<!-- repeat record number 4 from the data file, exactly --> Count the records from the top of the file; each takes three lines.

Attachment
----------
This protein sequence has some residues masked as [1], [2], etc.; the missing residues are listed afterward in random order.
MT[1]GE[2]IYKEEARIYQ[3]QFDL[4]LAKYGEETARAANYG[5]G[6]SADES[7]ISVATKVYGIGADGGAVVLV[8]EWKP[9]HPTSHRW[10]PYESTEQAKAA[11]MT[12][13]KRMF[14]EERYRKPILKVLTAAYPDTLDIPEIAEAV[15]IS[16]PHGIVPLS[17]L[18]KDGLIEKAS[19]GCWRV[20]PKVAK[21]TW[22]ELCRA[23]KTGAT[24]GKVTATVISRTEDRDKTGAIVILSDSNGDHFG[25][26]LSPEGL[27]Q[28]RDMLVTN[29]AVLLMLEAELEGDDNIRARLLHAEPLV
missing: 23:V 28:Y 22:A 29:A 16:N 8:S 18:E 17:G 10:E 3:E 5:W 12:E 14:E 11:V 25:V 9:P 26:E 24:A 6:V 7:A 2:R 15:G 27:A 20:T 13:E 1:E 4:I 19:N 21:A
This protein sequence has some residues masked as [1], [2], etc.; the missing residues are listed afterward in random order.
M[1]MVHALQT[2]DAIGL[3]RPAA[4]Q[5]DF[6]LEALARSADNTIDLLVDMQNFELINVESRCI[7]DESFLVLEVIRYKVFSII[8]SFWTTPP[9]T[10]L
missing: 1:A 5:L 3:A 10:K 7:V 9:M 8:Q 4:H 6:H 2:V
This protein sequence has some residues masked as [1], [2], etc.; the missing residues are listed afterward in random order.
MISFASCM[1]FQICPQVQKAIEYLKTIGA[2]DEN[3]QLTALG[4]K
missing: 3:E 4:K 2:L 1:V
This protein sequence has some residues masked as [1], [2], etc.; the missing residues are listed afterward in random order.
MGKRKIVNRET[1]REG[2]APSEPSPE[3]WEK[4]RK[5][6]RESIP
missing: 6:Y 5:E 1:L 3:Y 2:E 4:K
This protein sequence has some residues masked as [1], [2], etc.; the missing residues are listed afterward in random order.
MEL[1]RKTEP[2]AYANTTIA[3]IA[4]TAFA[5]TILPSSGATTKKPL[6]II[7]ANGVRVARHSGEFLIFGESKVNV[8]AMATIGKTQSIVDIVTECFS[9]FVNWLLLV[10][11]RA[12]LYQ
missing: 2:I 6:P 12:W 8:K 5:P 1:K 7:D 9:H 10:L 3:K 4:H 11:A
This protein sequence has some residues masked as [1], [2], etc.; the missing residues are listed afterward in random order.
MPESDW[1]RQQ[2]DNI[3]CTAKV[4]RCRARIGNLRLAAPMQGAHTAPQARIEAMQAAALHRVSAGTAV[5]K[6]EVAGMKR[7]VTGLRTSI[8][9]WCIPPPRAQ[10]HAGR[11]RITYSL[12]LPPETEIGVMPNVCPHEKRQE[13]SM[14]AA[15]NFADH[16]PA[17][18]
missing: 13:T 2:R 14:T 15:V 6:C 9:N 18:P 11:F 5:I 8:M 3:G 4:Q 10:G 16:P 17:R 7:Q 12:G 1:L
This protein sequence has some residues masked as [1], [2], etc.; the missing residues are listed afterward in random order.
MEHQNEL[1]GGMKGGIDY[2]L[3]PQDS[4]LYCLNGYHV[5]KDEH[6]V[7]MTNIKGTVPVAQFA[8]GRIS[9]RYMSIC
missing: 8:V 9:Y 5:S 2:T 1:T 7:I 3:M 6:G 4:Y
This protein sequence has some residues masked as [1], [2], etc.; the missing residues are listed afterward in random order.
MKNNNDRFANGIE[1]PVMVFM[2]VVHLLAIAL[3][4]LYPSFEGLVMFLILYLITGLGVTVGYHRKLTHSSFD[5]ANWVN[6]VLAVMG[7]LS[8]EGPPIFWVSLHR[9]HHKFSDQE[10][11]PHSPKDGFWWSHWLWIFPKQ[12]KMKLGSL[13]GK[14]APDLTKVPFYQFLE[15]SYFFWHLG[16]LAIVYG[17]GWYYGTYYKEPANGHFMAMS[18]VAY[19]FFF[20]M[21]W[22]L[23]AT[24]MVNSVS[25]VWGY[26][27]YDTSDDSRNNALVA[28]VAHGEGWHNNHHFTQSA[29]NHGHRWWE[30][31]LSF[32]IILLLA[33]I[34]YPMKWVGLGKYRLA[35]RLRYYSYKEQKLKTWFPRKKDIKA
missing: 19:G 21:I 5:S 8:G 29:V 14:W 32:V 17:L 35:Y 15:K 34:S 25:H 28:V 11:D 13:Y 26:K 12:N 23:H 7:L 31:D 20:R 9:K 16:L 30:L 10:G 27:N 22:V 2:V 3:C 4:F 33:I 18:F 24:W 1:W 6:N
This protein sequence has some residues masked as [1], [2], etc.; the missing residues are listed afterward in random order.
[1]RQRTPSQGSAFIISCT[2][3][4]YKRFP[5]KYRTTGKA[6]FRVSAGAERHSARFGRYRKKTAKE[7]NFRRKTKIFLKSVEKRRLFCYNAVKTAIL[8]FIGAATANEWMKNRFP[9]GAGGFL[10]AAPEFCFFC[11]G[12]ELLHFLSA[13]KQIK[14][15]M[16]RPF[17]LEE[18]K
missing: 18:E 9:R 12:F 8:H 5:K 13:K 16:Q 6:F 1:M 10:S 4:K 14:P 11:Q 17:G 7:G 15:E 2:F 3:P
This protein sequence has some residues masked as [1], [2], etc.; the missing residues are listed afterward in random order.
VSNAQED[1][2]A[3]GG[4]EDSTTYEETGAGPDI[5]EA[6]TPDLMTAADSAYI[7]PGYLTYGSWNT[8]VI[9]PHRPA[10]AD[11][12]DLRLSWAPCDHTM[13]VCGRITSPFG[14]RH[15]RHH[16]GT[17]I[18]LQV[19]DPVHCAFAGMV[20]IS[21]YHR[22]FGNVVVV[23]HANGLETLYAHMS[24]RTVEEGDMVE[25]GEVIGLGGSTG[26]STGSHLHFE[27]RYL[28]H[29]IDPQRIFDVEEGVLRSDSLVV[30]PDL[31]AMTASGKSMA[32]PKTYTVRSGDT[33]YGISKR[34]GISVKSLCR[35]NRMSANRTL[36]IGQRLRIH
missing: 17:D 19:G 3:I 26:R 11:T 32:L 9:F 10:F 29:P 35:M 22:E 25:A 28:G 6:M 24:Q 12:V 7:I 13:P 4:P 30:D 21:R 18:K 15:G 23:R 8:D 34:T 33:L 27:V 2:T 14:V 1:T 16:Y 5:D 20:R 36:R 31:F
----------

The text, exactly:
This protein sequence has some residues masked as [1], [2], etc.; the missing residues are listed afterward in random order.
MGKRKIVNRET[1]REG[2]APSEPSPE[3]WEK[4]RK[5][6]RESIP
missing: 6:Y 5:E 1:L 3:Y 2:E 4:K